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What Effects Does Smoking Have on Exercise?

By Linda Tarr Kent ; Updated August 14, 2017

Smoking makes it harder to get fit, even if you are young. In fact, teenagers lower their exercise performance levels with smoking, according to a study by D. Louie in the 2001 Canadian Respiratory Journal. When you smoke, you harm your exercise tolerance and physical endurance several ways.

Vascular System Effect

Smoking adversely affects your vascular system, or the network of blood vessels in your body. The nicotine and carbon monoxide from smoking raise your fibrinogen, which is a blood-clotting factor, while lowering your HDL, or “good” cholesterol, according to John Buckley’s “Exercise on Prescription: Cardiovascular Activity for Health.” When your fibrinogen levels get too high, your blood gets more “sticky” and allows lipids to accumulate. This plaque causes narrowing of your arteries. Narrowed arteries reduce the blood supply to vital organs, such as your heart, and to your muscles.

You need a healthy vascular system to meet your body’s energy demands during exercise, according to Brian Mac, performance coach for UK Athletics. The blood vessels in your muscles dilate during exercise, and blood flow increases to boost the oxygen supply to these muscles. When oxygen isn’t supplied to your muscles quickly enough, your body can’t properly produce the energy it needs for muscle contractions.

Effect on Lungs

Smoking decreases your lung capacity, according to The Diet Channel. It also produces lung-congesting phlegm. You are better able to exercise when your lung capacity is good and your lungs function well. According to an article in Scientific American by Jeremy Barnes, associate professor of health management at Southeast Missouri State University, your body performs exercise more efficiently when it can get oxygen into your blood stream and bring it to your working muscles, where it is used in the metabolic processing of energy.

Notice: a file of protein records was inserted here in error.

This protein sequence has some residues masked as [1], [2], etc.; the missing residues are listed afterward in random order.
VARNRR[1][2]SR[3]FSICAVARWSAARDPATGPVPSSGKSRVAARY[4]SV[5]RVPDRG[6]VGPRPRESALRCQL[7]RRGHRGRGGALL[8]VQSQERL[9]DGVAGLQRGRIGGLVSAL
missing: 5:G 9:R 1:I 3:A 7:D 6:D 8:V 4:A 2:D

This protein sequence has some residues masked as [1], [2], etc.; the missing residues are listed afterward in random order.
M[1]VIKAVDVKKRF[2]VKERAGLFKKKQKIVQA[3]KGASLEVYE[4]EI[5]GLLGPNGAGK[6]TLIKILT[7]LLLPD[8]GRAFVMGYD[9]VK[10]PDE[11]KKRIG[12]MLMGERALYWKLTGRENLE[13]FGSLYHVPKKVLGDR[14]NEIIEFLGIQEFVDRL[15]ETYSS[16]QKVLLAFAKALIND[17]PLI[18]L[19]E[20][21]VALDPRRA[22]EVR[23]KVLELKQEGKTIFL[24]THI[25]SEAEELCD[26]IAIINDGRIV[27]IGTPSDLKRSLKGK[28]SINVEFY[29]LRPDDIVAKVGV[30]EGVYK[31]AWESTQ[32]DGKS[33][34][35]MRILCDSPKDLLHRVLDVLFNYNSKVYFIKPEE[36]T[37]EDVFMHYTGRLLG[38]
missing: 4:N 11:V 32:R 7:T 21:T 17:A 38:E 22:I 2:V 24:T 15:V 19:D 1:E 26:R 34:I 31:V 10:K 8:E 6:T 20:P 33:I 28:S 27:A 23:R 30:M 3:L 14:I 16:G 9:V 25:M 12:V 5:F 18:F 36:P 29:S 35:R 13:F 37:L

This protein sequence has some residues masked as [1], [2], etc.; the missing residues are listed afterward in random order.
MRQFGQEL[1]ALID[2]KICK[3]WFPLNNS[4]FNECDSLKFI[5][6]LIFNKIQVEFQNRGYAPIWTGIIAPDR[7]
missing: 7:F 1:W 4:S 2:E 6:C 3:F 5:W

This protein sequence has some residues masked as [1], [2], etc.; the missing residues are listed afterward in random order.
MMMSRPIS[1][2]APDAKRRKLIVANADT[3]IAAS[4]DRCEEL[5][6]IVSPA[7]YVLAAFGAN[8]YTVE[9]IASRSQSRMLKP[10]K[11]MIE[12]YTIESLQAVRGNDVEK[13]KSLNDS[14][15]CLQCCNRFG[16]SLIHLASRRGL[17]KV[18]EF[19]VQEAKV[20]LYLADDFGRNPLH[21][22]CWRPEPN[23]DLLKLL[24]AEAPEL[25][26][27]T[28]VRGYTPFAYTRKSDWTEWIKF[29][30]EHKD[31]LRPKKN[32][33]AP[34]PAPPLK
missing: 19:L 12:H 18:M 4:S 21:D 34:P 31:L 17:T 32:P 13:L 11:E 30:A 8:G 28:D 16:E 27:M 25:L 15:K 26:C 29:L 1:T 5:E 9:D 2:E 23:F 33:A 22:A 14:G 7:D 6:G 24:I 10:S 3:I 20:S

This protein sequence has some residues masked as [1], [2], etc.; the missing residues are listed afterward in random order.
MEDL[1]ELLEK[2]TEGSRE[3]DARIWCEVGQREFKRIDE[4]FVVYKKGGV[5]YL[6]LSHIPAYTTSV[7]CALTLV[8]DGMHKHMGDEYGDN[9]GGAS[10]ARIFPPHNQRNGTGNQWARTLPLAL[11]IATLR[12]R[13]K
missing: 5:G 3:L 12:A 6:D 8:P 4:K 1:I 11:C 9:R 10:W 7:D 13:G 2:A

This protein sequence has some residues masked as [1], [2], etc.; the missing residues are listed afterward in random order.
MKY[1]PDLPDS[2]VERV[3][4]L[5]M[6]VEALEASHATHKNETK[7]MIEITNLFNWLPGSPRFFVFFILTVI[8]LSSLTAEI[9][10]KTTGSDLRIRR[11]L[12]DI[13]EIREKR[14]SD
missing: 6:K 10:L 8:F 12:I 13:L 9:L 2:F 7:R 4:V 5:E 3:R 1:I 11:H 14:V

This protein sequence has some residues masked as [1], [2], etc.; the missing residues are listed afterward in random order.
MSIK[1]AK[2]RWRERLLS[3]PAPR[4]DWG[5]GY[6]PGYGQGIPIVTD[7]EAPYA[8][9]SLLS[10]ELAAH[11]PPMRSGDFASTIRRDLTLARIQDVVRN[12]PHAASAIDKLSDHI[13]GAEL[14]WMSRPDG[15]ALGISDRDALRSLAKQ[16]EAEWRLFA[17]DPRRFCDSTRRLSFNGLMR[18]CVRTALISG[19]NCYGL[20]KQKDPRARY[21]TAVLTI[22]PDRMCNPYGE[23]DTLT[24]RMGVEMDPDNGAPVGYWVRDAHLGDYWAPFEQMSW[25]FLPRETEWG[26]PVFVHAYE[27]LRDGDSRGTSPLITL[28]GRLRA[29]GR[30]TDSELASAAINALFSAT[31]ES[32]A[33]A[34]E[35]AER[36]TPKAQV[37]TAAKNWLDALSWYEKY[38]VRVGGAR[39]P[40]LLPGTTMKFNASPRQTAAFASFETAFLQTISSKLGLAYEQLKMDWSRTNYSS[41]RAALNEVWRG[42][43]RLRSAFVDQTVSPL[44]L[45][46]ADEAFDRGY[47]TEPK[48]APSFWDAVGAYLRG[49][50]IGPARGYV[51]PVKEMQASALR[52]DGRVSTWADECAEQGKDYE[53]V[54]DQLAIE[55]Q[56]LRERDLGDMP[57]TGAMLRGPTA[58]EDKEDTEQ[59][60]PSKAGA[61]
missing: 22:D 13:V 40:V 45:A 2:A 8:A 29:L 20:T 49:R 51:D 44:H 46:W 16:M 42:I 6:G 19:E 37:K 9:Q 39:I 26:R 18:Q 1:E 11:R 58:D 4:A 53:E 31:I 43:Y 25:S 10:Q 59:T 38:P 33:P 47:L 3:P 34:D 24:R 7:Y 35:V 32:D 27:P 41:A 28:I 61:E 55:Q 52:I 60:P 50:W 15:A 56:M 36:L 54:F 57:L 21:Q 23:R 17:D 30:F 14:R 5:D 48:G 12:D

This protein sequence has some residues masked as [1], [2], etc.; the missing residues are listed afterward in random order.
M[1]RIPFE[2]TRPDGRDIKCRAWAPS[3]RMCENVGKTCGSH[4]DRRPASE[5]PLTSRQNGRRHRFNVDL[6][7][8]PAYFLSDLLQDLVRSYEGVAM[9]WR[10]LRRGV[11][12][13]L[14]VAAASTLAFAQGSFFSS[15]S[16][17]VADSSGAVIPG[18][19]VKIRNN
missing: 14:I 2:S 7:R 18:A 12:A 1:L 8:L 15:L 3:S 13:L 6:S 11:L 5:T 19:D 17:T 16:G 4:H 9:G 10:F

Carbon Monoxide

The carbon monoxide in cigarette smoke reduces the amount of oxygen available in your body, according to Australian sports physiologist David Pyne. Carbon monoxide binds to the hemoglobin within your red blood cells, as does the oxygen needed for transport around the body when it leaves your lungs. Carbon monoxide’s affinity for hemoglobin is up to 300 times greater than oxygen’s. Higher carbon monoxide levels in your blood make it harder for oxygen to be released from your blood into your cells, affecting your heart and other muscle cells that have a high oxygen demand during exercise. This oxygen transport interference decreases your exercise performance because it hampers energy production in your body.

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